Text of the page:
If you have worked for a company for a long time, it is also possible you will have developed an emotional attachment to your job and may consequently be hesitant about making a claim against the organisation.
No win, no fee claims
What you may not know is that a successful claim will not see your employers having to pay your compensation out of their own pocket.

It is their insurance company who will foot the bill should you successfully secure compensation. Businesses will be prepared to deal with accident at work claims as they arise, and so once a claim is made the process of pursuing damages should not come as a surprise to them.

As for your choice of solicitor, many will provide a service on a no win, no fee basis. This means you will not have to pay a penny until such time as you have successfully achieved a compensation reward. This means it is perfectly possible to find the necessary calibre of legal representative needed to succeed with your claim.

While the law surrounding the no win, no fee system changed earlier this year, you should still pursue your claim to receive the compensation you deserve.

The Legal Aid, Sentencing and Punishment of Offenders Act 2012 means that you may now have to pay up to 25% of your compensation towards solicitor fees if your claim is successful, whereas before this money would have come from the losing side. You should check to see what your solicitor’s policy is regarding this, and not all firms elect to take money from their clients.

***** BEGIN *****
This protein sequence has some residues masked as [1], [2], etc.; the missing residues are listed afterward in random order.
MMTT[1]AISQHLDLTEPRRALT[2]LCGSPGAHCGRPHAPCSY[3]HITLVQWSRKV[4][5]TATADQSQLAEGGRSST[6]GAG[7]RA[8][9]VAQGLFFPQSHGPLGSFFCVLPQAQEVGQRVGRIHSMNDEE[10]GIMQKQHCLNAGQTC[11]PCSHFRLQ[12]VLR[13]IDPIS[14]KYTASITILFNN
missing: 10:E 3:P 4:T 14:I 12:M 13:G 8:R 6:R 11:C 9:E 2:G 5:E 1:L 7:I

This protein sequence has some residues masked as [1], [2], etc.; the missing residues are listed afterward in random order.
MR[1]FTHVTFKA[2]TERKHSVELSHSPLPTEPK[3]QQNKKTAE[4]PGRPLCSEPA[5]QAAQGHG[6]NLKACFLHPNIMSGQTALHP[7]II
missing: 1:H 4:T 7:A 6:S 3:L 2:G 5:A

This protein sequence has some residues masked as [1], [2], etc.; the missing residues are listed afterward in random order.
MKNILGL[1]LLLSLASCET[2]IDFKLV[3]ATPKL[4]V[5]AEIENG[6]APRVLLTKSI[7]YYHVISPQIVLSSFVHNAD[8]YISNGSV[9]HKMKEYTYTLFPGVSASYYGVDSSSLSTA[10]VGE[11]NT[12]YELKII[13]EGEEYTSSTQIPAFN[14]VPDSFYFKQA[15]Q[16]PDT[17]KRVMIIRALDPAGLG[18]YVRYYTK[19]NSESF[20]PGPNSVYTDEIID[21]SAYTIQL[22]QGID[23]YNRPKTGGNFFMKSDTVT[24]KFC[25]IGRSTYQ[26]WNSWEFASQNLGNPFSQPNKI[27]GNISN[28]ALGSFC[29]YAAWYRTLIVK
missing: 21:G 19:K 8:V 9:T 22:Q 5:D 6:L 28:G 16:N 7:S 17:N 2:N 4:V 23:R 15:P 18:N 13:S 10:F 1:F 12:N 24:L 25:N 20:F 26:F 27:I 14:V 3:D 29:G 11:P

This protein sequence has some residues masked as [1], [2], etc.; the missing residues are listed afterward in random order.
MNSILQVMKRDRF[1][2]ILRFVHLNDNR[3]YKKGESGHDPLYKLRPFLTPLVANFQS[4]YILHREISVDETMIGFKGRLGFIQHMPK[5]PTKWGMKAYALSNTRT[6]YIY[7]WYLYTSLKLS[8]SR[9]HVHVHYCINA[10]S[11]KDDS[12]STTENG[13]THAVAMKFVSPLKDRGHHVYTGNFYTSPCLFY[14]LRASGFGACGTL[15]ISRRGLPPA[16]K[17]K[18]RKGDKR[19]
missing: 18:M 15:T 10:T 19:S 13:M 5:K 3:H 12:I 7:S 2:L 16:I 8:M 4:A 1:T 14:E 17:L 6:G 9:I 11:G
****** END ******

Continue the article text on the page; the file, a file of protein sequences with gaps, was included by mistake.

As for medical care, a good solicitor will ensure you receive this as soon as possible, helping you to recover as quickly as possible without having to wait for the conclusion of your case.

Whatever your concerns are about making an injury at work claim, an experienced solicitor will be able to answer all your questions and address any apprehension you be feeling.

Adapting to the post referral fee world by going online

Adapting to the post referral fee world by going online

It’s now been six months since the Legal Aid, Sentencing and Punishment of Offenders Act 2012 (LASPO) came into force, which for those unfamiliar few, brought with it a ban on solicitors paying referral fees to obtain work.

LASPO predictably lead to a sharp decline in the number of claims management companies who were the primary recipient of referral fees.  So with firms no longer able to obtain work in this way they’ve had to find new approaches to attract perspective clients.

This is where some firms have started to look towards the Internet, and the online space is packed full of opportunities for legal professionals if you know where to find and how to use them.

#1 Website

While most law firms have a website, you should firstly review the content to ensure it’s detailing all your services and sets out why clients should instruct you over the thousands of other law firms out there.

Once your site is in good shape you’ll then need to go out and attract some visitors.

#2 Blog and Content Generation

When building a legal case lawyers know they’ll need to collect a substantial amount of evidence to reinforce its validity.   That foundation work is the key – and it’s no different when building an online presence.

The foundation work here comes from sharing your unique experiences and opinions on subjects you are passionate and knowledgeable about.  This can be done in a variety of formats but the most popular is by creating a blog.